44. Conduct a public hearing and consider approval of an ordinance amending City Code Title 25 related to safe, mixed income, accessible, and reasonably priced transit-oriented housing.
Monitor‘s take: This item would solidify changes to the ‘T’ portion of the city’s SMART housing policy — transportation — after a public hearing. Our coverage of the issue is here, here, and here.
47. Conduct a public hearing regarding the full purpose annexation of the City of Austin FM 812 Landfill annexation area (approximately 422 acres in southeastern Travis County at the southwest corner of the intersection of Burleson Road and FM 973).
Monitor‘s take: This would allow the city to absorb a former landfill after a public hearing.
52. Conduct a public hearing and consider action on the CodeNEXT Code Approach Alternatives and Annotated Outline.
Monitor‘s take: Council members are facing a decision about whether to proceed with the rewrite of the city’s land development code in one of three general directions: A brisk sweep, a deep clean, and a complete reset. The Planning Commission has endorsed the middle-road approach (the deep clean). Our coverage of that is here.
Conduct a public hearing and consider an ordinance amending City Code Chapter 25-6 to allow metered parking spaces to be counted toward the minimum off-street parking required for nonresidential uses.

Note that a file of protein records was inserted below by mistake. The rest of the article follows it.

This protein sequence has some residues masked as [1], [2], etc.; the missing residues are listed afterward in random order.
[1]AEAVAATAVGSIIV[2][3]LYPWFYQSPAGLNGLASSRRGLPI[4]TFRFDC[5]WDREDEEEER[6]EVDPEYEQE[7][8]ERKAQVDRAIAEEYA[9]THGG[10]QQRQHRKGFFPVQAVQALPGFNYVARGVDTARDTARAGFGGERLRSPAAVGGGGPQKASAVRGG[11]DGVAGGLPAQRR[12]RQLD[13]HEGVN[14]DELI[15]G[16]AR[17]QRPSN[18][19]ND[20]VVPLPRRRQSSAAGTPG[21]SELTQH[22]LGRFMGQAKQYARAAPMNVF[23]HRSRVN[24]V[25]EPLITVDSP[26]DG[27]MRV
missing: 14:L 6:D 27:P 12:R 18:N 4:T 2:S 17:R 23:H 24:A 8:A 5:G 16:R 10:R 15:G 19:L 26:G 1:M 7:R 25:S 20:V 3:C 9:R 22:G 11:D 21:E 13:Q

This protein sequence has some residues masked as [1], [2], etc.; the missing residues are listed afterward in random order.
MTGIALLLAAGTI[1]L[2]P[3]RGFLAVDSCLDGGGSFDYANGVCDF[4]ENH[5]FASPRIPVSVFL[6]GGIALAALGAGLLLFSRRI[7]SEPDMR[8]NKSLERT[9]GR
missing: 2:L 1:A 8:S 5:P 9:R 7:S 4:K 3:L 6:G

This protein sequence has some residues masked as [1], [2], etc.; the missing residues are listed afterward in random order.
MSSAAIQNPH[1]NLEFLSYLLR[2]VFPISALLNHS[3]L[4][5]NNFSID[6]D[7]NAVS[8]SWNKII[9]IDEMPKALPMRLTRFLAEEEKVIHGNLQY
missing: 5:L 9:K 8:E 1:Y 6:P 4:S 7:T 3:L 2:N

Monitor‘s take: This would allow businesses to count metered street parking as part of the required amount of space for autos that comes with their respective projects. Our coverage is here.
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Key Players & Topics In This Article
Austin City Council: The Austin City Council is the body with legislative purview over the City of Austin. It offers policy direction, while the office of the City Manager implements administrative actions based on those policies. Until 2015, the body contained seven members, including the city's Mayor, all elected at-large. In 2012, City of Austin residents voted to change that system and as of 2015, 10 members of the Council are elected based on geographic districts. The Mayor continues to be elected at-large.